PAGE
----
|Typically Open:||Year Round|
|Highest Elevation:||789 feet|
|Duration:||About 1 hour|
|Shape of Trail:||Straight Through|
|Best Direction to Travel:||North|
|Nearest Town w/ Services:||Jasper|
|Official Road Name:||USFS 1002 (Big Piney Road)|
|Management Agency:||Ozark National Forest|
|District:||Big Piney Ranger District|
Big Piney Creek flows south out of the Ozark Mountains down to its confluence with the Arkansas River near Russellville, Arkansas. This area is popular with canoeists, kayakers, tubers, hikers, bikers, ATV riders, hunters, fisherman and just those that love the outdoors. This trail parallels Big Piney Creek and Hurricane Creek along its entire length offering beautiful views of those streams as well as numerous small waterfalls that drain to them. The highlight is Carwash Falls, where a small stream spills over the top of a vertical, limestone bluff onto the road before entering Hurricane Creek. There are plenty of other roads and trails to enjoy in the area, and you can bounce your way on up to Jasper, Arkansas at the end of the ride to grab a bite to eat at the Ozark Cafe, or better yet just plan to stay over and "float the Buffalo" the next day. A day floating down the Buffalo River has been called one of the top outdoor recreational activities in the United States. Jasper is home to several canoe outfitters who ply their trade on the upper reaches of the Buffalo River, the first "National River" to be so designated in the United States. The Buffalo River is free flowing as a result, with the designation protecting it and ending plans to construct a dam along it in 1972. Cool water, numerous springs, limestone bluffs, waterfalls and wildlife can be seen all along the Buffalo River, and there are many opportunities to pull off onto a gravel bar for a rest, a picnic, or just to explore. While Big Piney or Hurricane Creek may not be floatable past mid-summer, the Buffalo is almost always available for a fun day on the water. It does get quite busy in the summer, so if you can, plan your visit on a weekday rather than the weekend. The trail also runs parallel to the western border of the Hurricane Creek Wildlife Management area. The area is protected, has few roads or trails, and offers excellent opportunities for hunting or off trail hiking.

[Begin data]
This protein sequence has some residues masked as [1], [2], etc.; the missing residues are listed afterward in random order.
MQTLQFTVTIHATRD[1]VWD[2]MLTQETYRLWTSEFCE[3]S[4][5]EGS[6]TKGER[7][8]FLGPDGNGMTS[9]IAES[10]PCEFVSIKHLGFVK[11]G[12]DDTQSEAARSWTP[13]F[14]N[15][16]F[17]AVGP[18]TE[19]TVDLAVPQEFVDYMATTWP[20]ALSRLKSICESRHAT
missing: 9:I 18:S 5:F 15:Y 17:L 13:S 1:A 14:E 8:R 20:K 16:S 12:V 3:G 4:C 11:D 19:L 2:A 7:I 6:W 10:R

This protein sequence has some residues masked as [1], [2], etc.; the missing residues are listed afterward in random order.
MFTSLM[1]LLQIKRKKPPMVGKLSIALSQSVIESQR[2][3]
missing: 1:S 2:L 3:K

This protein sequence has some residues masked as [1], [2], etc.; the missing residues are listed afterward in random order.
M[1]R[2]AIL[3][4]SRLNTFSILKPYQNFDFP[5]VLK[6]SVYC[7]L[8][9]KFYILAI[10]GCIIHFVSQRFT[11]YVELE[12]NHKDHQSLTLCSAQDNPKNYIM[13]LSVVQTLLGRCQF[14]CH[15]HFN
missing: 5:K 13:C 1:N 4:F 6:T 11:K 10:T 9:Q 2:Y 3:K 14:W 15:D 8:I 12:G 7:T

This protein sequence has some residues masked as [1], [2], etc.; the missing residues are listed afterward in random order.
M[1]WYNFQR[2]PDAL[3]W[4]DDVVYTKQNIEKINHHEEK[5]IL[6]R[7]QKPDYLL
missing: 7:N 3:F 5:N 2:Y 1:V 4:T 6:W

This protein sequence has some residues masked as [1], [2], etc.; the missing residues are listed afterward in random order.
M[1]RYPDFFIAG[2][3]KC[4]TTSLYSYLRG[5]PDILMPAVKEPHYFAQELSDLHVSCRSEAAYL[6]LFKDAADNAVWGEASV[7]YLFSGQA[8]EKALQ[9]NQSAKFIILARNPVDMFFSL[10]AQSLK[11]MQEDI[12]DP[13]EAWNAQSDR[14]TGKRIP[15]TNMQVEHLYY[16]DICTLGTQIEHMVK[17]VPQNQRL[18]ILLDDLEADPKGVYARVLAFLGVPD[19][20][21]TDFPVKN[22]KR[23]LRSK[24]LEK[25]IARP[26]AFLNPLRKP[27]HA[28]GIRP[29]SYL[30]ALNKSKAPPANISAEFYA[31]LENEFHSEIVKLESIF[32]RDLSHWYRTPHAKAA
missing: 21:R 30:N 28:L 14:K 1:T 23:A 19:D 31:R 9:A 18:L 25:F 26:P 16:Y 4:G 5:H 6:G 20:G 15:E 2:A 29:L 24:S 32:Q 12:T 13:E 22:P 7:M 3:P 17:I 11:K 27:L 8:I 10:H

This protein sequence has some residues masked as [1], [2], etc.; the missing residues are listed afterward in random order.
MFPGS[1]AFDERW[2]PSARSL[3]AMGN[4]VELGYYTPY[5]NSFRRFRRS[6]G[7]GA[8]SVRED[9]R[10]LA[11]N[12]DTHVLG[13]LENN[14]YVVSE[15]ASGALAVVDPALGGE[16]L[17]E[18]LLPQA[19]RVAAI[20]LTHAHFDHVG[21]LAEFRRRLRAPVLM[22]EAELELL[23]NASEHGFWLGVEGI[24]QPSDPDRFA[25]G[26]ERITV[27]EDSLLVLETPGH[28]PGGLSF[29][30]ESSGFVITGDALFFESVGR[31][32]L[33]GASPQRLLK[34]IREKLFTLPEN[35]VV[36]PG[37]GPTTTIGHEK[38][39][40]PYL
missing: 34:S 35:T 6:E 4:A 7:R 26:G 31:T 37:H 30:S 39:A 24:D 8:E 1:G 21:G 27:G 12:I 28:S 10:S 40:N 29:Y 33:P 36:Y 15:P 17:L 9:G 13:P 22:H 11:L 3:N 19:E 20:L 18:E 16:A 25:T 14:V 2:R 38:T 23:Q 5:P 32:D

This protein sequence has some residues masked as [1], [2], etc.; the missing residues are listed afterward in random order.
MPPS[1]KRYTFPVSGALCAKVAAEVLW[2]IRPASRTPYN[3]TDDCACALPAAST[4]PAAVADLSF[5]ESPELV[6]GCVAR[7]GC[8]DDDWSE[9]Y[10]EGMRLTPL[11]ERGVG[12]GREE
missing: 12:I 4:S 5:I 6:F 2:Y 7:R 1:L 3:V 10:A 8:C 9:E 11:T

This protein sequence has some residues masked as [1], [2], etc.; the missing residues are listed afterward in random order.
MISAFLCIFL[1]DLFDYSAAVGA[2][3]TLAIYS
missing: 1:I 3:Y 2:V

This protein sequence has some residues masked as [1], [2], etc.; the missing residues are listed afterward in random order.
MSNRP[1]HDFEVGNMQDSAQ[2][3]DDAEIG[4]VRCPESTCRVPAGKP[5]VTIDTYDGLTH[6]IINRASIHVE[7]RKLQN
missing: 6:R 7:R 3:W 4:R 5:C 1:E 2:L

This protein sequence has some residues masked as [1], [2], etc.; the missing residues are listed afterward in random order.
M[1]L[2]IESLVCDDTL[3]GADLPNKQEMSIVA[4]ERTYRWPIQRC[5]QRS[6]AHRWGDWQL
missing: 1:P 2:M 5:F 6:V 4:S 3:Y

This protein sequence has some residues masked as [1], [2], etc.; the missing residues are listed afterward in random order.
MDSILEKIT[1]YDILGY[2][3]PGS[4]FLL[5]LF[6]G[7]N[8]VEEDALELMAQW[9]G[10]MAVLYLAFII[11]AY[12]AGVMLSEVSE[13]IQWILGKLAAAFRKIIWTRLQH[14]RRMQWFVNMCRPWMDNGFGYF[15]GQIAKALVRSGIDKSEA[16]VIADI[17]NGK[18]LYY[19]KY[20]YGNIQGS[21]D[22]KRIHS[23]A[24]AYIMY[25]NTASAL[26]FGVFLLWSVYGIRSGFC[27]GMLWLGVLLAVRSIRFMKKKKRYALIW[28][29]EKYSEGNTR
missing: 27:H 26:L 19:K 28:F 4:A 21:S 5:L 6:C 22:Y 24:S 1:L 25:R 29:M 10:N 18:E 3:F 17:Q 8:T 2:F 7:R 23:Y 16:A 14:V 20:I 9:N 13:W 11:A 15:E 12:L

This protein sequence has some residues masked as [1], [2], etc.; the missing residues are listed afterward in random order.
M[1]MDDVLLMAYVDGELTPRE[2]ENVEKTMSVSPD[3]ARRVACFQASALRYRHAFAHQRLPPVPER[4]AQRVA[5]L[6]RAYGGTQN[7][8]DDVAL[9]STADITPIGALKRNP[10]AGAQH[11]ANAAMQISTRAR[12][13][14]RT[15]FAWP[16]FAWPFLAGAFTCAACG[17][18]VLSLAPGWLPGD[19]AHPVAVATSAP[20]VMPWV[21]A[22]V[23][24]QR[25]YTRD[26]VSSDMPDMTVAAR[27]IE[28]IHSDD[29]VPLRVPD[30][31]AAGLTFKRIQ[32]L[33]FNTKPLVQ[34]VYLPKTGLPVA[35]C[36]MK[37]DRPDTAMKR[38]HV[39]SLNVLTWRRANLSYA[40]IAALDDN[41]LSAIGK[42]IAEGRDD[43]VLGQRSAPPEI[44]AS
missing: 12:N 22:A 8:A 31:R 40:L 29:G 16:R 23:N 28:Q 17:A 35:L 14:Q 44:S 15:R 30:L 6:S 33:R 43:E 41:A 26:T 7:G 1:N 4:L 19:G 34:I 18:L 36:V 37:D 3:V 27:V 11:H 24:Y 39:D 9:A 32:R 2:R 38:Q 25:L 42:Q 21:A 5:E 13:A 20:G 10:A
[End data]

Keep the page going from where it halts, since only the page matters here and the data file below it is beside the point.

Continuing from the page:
Dirt and/or rocky road. Potential rocks and/or tree stumps less than 8" tall and/or vertical ledges less than 9" tall and/or near vertical ledges or waterfalls less than 12" inches. Good tire placement likely. Can be steep but with good traction.Read more about our rating system
The Highway 123 crossing over Big Piney Creek is just past (west of) the Carwash Falls trail head. The highway bridge over Big Piney Creek is a large, steel truss bridge that's been painted blue. There is a popular day use area on the west end of the bridge where people put in/take out their canoes, kayaks, tubes, etc., or just hang out and enjoy the water. Carwash Falls trail begins just east of the bridge, on the right. The Forest Service Motor Vehicle Use Map indicates that the road is number 1002 (Big Piney Road), but the blue sign on the entrance to the road says Johnson County Road 5881.